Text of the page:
Thinking about these things is inspiring and comforting. And why not now, when we still have time to think and share?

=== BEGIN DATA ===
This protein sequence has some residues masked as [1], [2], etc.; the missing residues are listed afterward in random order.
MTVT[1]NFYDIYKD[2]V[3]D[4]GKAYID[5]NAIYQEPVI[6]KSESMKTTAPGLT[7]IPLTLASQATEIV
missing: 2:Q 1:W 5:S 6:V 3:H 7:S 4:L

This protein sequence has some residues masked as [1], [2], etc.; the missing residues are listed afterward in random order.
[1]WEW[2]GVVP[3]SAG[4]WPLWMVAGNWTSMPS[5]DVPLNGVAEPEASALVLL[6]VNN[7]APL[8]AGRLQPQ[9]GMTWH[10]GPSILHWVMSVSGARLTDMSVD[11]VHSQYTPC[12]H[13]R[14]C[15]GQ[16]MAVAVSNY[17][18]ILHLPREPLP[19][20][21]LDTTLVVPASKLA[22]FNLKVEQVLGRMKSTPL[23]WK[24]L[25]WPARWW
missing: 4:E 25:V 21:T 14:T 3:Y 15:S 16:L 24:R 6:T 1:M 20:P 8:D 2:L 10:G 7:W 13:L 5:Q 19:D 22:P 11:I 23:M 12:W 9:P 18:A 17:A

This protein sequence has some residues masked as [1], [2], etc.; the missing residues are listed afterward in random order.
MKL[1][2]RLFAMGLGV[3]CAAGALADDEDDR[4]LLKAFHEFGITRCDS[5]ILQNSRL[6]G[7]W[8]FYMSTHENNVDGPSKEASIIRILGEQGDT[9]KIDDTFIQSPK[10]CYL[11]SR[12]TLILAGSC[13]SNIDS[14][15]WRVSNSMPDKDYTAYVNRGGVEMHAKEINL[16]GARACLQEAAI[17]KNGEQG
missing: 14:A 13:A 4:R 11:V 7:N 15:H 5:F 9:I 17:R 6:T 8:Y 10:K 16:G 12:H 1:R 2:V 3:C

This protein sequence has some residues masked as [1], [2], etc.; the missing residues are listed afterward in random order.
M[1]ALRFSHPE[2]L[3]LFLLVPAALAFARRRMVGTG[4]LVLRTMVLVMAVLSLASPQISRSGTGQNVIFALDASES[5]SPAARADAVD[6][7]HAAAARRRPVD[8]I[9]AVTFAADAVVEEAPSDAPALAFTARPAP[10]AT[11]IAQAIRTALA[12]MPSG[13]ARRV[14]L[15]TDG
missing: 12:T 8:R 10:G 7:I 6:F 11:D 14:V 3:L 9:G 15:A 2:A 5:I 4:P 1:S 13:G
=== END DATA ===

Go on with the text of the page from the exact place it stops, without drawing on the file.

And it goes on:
5. Signs and Symptoms of Imminent Death: This part was new and entirely interesting to me. In CPE we never talked about cyanosis or mottling, although I saw it in my brother’s hands, feet, and legs. Vital signs such as blood pressure and oxygen saturation can predict with 95% accuracy death within 48 hours. We talked about the patterns of breathing, and the slowing down of the breath, and how to recognize that death will take place within minutes to 2 hours. We discussed pain management, the use of morphine, and the current movement to educate people with terminal end-stage disease that they can voluntarily stop eating and drinking. I was surprised that there is no legal requirement to report a death immediately, and to hear that it is advisable and healing to take time with the body before calling the funeral home. My sister was very protective of that kind of time with my mother. She’s a wise end-of-life doula. Hospitals tell families to take as much time as they want, but in fact expect them to leave after a couple of hours. At home, there is so much more space to share with the dead, and to process their transition. The facts of death and what it looks, sounds and smells like was always fearful to me, and I remember I was uncomfortable when I saw my first dead body at Bridgeport Hospital. Now, I have come to see death differently. Of course, I wonder how I will feel as I take the hand of death and begin that part of my journey.